In addition to producing convincingly human text and code, it can generate automated conversations. GPT-3, as implemented in ChatGPT, responds to any text that a user types in with a new piece of contextual text. This feature is often implemented to add realistic dialogue to games and provide customer service through chatbots. 

GPT-3’s predecessors, aptly named GPT-1 and GPT-2, were criticized for not actually “knowing” anything and not having common sense. This generation of GPT was trained to follow a sequence of events and predict what’s next. It has at least some common sense, the ability to learn, and even the capability of philosophizing. 

Examples of GPT-3

Here are the top projects and applications powered by GPT-3 that you need to know. 

ChatGPT

From OpenAI, ChatGPT is a chatbot. It answers questions, remembers what a user said earlier in a conversation, answers follow-up questions, admits mistakes, challenges incorrect premises, and rejects inappropriate requests. 

Since it’s based on GPT-3, it’s pretrained. OpenAI has also fine tuned it with supervised and reinforcement learning techniques. Its research release in November 2022 sparked headlines in mainstream news outlets and tech sources alike. 

Copilot

Part of Visual Studio Code, Copilot autocompletes code snippets. It was released by GitHub and OpenAI, based on Codex—a product of GPT-3. Codex came out in 2020, while Copilot was released in autumn 2021. 

Debuild

Debuild creates code for web apps on-demand using GPT-3 as its base model.  It asks for a description of the user’s app and use cases. Then, it generates React components, SQL code, and helps assemble interfaces visually. Currently, Debuild is waitlisted

A/BTesting  

A/BTesting is an automated A/B testing provider. It uses GPT-3 to generate multiple versions of the title, copy, and call to action. It tests them for you on its own using a JavaScript snippet or plugin. When the test reaches statistical significance it mixes them up, mutates them, and runs another batch to ensure their customers have the highest converting copy possible. 

Replier

Replier responds to customer reviews automatically. It learns from previous review responses to create tailored, unique answers. They use GPT-3 and then clean the output using a monitoring system to detect bad behaviors and improve its replies.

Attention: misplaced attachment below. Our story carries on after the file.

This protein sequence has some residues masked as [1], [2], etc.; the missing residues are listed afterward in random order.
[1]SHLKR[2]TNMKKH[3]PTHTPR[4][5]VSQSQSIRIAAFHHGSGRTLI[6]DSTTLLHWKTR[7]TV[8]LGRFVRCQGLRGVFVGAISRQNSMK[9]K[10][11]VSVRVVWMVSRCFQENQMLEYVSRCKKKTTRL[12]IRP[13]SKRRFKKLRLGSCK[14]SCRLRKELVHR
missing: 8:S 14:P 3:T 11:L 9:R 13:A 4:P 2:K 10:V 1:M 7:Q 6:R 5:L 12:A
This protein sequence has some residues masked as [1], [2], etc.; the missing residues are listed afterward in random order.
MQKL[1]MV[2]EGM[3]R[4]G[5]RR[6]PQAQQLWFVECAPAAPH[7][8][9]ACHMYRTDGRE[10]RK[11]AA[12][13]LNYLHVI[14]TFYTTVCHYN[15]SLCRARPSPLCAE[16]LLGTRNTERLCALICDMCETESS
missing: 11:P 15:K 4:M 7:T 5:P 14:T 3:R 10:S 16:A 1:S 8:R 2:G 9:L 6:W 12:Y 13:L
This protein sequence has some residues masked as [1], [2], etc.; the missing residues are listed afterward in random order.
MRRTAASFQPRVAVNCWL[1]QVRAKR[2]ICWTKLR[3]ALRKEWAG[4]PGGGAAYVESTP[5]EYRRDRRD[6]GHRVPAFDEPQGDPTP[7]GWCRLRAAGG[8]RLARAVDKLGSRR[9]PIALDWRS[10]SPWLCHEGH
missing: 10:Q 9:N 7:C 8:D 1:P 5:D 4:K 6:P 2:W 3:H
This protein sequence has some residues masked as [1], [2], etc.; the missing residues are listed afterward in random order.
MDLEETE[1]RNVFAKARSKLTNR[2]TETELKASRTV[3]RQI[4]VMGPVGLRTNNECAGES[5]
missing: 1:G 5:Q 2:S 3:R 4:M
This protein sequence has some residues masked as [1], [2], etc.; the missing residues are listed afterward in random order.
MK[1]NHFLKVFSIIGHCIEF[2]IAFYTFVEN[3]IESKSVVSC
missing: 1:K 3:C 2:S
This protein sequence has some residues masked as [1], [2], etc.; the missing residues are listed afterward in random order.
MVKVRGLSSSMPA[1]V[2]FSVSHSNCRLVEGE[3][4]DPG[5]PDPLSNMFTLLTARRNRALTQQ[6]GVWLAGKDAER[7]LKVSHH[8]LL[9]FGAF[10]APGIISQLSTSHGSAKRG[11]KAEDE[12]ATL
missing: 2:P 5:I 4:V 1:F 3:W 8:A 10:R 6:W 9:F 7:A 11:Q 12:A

Jasper

Jasper focuses on content writing, primarily blog posts. The service offers templates, art, content snippets in 25 languages, emails, reports, and stories. They also have a chatbot feature to help with brainstorming. 

Lex

Lex, created by Every, is an AI-powered word processor. It allows writers to generate essays, articles, stories, and optimized headers with help from GPT-3. While Lex can write full articles, copy, and more, it differs from other AI copy generators by offering a standalone word processor that can also complete a partially written paragraph. Lex is in public beta with a waitlist. 

Duolingo   

Duolingo, the gamified language learning app, uses GPT-3 APIs to provide grammar suggestions. Currently, they’re only using it for French, but this could lead to the other 35 languages they offer in the future.

Keeper Tax

Keeper Tax helps users file their taxes and find more deductions. They market to 1099 contractors and freelancers. GPT-3 is used at Keeper Tax to find tax-deductible expenses in bank statements. 

Quickchat

Another chatbot, Quickchat is a multilingual AI assistant that can automate customer support, online applications, and knowledge base searches. Customers can also use the widget to make automated live chat conversations based on training information uploaded by the user. Users can upload product descriptions, FAQs, and internal documentation to serve their customers automatically. 

Algolia

Algolia is a vertical search engine offering recommendations and suggested searches for websites, mobile, and voice applications. Developers can use Algolia to implement site-specific search, digital content discovery, enterprise search, SaaS application search, customized content and product discovery, and more. 

Lexion

Lexion started as a contract management system. Now, they’re using GPT-3 to help lawyers with their contracts. Their Microsoft Word plugin suggests edits and writes text summaries. Currently, the plugin is only intended to assist lawyers and improve efficiency, not to completely write contracts on its own. 

GPT-3 is imperfect, but it is revolutionizing artificial intelligence.

GPT-3 can power a variety of tools and services in a way that AI couldn’t before. It can speed up professional writing, software engineering, and customer service tasks. It’s making editing, language learning, and coding tools more interactive and accessible to their users. The extent to which GPT-3 has already expanded beyond its predecessors is promising, and it implies an exciting future for GPT-4 and beyond. 

Despite its usefulness, debates over the power and influence of generative AI are already flaring up. Samples have shown GPT-3 can sometimes regurgitate some of the racist, sexist points it learned from its internet training data; some are justifiably wary of the toxic language that occasionally arises in its automated answers. 

OpenAI has adjusted the way GPT-3 learns after instances of lies, sexism, and racism were found in its answers. While the newest version, GPT-3.5, contains fixes, it’s still imperfect. GPT-3 has quickly become a provocative topic that will continue to change as new versions are released and new use cases are found. 

Will it replace programmers, lawyers, and writers? No. So far, GPT-3 can’t produce completely error-free or convincing work independently. It can, however, be a supportive tool for people in these professions and many others.